A 20-foot-long killer whale lies stranded on a rocky outcrop off Prince of Wales island in Southeast Alaska in late July of 2021. It's low tide, and although the whale is alive, its skin is drying in the warm sun. Passing boaters radioed federal biologists, who gave them permission to wet it down with buckets of water while the tide came in. At high tide it was able to free itself and swam off.
Killer whales have scars, and uniquely shaped dorsal fins and white patches, and can be identified as individuals. B iologist have a photo-identification catalog of West Coast transient killer whales like this one. About 300 are documented and biologists were able to identify the stranded 13-year old juvenile, known as T146D, from past photos of it and its mother, T146.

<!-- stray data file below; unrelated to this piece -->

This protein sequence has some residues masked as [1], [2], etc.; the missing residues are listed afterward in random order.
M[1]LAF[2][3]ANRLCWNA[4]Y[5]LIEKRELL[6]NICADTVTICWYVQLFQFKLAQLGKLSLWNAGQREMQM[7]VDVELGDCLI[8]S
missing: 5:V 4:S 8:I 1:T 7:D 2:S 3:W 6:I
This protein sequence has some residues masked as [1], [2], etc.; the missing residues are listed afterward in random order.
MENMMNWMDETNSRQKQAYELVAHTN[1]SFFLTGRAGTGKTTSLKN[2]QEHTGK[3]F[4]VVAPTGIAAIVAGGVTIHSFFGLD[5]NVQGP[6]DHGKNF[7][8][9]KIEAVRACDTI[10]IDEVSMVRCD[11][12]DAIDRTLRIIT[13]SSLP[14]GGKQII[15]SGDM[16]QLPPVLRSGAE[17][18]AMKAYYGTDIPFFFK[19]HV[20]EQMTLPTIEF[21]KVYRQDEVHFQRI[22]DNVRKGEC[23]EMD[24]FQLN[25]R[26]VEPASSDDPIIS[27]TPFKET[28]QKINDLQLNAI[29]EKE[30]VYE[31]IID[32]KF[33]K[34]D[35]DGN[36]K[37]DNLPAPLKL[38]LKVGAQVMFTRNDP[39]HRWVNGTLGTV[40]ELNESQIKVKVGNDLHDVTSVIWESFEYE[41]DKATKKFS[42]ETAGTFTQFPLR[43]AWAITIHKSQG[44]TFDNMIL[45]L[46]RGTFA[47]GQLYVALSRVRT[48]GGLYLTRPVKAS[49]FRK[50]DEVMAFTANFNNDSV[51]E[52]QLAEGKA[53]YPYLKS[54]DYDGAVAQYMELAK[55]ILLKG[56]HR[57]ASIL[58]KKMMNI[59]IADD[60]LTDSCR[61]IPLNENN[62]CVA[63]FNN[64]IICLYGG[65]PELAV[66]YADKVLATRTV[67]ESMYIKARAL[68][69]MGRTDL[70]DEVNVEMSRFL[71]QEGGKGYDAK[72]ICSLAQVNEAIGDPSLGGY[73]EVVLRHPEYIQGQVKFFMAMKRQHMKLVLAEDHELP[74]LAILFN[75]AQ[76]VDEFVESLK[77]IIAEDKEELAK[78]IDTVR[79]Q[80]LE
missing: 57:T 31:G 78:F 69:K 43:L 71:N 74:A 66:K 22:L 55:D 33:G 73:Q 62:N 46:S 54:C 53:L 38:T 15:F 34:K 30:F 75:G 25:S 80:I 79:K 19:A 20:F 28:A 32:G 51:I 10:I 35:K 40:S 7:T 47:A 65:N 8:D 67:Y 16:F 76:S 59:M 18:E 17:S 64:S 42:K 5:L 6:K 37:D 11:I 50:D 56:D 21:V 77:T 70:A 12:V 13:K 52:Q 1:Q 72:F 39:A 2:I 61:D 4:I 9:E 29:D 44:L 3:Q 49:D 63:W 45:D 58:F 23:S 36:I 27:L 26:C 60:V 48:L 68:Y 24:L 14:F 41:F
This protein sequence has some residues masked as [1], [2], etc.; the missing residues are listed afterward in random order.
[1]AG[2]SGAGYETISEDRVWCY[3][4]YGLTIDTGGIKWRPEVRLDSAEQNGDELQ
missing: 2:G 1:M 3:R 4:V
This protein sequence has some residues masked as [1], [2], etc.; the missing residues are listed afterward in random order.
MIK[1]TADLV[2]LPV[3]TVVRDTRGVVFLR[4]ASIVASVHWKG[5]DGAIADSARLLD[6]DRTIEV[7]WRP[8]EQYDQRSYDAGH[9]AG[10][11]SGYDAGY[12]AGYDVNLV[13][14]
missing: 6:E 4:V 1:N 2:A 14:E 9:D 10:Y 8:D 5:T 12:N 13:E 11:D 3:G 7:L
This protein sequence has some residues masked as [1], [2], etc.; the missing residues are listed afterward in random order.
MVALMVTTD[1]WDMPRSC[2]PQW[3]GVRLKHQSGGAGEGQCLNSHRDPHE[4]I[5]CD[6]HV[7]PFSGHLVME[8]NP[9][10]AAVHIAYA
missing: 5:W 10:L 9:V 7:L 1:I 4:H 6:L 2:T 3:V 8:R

Transient killer whales eat marine mammals, and stalk harbor seals in shallow coastal waters. This whale was likely hunting seals and inadvertently ventured too close to shore. Odds are good it will be okay. Over the past 20 years, five killer whales from this population have been stranded like this and documented by biologists. All of them survived and were re-sighted in following years.